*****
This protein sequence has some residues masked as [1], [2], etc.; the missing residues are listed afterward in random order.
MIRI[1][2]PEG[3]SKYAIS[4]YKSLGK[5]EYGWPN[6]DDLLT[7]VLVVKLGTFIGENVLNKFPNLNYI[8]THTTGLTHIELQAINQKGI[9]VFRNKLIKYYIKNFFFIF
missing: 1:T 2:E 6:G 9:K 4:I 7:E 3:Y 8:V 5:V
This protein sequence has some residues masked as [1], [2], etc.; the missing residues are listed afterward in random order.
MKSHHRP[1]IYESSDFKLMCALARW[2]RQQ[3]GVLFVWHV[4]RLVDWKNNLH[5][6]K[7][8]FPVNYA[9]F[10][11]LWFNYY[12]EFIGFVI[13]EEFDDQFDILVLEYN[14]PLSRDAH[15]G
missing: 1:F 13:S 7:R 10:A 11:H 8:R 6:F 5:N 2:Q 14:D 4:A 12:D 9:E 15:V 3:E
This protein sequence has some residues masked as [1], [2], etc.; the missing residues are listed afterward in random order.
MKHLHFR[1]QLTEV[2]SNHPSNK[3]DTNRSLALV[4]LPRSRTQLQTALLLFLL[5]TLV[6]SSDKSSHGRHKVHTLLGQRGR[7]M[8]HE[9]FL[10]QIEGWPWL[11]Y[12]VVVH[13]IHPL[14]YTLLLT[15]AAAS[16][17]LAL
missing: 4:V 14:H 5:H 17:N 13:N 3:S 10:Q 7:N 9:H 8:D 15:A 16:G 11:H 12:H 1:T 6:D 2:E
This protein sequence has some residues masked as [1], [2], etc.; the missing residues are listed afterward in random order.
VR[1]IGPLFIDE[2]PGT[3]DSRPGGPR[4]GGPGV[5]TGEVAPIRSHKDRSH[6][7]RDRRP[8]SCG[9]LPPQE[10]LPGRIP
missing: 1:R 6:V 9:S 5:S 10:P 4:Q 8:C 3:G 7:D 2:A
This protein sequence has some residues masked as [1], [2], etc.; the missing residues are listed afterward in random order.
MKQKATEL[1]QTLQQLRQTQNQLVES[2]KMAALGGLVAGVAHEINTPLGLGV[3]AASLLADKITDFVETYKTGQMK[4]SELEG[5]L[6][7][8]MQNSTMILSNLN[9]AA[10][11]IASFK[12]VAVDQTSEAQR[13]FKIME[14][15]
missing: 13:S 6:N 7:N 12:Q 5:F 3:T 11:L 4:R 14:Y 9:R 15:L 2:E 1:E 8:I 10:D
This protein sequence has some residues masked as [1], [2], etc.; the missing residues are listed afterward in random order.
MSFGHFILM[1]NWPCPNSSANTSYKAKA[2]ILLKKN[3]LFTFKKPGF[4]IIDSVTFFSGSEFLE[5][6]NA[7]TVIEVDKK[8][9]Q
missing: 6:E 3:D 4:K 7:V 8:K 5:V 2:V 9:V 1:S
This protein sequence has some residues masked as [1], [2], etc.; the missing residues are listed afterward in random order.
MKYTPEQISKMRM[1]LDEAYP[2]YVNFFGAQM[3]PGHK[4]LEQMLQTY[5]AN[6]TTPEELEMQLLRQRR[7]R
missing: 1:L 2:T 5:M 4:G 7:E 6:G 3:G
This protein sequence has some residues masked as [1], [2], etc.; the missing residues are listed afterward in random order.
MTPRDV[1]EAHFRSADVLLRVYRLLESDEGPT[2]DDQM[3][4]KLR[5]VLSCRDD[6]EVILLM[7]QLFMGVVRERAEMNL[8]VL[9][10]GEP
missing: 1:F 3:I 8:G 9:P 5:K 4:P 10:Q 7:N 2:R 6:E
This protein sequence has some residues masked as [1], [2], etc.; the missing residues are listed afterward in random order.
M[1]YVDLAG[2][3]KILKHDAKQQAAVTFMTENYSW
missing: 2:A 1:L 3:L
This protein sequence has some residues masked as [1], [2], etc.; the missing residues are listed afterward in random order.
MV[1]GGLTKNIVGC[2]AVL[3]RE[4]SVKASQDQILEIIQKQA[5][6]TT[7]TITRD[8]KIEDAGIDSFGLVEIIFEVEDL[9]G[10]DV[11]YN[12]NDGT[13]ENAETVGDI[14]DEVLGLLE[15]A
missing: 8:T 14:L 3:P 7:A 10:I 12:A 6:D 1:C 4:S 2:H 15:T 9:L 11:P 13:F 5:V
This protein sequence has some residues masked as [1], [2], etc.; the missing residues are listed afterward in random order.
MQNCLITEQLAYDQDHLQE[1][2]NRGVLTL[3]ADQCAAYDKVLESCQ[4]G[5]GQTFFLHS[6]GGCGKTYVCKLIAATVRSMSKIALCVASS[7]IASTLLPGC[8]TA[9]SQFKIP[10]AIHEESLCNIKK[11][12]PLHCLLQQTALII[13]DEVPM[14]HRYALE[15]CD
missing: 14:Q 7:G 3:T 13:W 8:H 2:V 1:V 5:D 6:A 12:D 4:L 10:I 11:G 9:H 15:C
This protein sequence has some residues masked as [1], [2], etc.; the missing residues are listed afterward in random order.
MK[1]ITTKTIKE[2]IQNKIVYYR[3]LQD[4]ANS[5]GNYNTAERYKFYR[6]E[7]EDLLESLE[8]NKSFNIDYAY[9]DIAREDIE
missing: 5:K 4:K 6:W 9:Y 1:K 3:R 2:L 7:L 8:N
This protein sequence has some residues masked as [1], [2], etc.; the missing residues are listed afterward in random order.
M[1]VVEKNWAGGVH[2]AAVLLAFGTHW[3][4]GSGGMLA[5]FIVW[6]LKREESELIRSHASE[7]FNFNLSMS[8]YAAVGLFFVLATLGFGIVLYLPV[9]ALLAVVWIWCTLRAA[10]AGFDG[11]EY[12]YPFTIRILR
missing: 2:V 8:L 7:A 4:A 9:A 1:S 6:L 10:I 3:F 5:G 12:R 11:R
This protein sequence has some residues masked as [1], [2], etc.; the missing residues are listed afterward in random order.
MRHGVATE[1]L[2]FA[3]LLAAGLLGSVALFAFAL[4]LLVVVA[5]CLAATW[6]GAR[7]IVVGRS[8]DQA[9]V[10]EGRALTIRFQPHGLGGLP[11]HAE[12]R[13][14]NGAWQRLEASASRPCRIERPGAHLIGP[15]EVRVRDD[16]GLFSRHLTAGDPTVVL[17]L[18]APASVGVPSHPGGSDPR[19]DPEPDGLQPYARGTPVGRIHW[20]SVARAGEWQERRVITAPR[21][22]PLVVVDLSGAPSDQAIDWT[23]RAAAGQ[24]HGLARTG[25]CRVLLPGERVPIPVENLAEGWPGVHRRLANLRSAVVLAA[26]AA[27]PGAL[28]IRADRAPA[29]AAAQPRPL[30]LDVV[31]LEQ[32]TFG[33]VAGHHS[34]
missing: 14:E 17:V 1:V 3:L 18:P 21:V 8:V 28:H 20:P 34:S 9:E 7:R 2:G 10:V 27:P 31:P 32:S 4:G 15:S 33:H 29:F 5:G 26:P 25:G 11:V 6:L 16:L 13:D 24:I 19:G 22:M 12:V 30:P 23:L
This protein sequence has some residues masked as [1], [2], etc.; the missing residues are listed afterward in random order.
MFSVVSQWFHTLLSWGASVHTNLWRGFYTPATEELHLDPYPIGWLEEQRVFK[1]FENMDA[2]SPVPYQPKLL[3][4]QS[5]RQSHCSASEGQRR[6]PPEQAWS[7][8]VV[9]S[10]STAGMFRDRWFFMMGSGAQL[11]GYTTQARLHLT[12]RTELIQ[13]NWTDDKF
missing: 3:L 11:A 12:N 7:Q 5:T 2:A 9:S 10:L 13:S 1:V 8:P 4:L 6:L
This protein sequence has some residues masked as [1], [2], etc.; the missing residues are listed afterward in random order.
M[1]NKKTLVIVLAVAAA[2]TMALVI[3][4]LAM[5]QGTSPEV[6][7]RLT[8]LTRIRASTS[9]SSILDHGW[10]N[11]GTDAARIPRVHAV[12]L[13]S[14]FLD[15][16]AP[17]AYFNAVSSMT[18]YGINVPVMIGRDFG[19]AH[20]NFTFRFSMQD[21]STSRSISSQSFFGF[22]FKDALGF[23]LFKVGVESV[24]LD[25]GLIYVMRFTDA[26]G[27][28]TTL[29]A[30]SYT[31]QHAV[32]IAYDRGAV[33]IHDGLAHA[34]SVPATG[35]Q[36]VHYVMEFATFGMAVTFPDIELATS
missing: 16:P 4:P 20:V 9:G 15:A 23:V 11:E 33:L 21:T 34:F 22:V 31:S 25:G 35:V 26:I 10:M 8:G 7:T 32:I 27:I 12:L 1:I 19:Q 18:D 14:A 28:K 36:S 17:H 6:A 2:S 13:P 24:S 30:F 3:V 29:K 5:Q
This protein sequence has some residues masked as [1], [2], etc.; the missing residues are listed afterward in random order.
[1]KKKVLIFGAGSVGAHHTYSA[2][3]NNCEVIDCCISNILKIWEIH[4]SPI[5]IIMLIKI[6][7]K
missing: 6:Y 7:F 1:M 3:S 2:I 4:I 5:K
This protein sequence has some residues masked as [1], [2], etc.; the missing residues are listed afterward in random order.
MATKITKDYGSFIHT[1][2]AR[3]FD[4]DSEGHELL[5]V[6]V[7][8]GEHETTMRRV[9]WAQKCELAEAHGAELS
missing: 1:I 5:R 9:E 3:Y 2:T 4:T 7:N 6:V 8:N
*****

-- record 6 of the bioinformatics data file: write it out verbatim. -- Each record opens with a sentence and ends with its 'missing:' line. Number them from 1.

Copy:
This protein sequence has some residues masked as [1], [2], etc.; the missing residues are listed afterward in random order.
MSFGHFILM[1]NWPCPNSSANTSYKAKA[2]ILLKKN[3]LFTFKKPGF[4]IIDSVTFFSGSEFLE[5][6]NA[7]TVIEVDKK[8][9]Q
missing: 6:E 3:D 4:K 7:V 8:K 5:V 2:V 9:V 1:S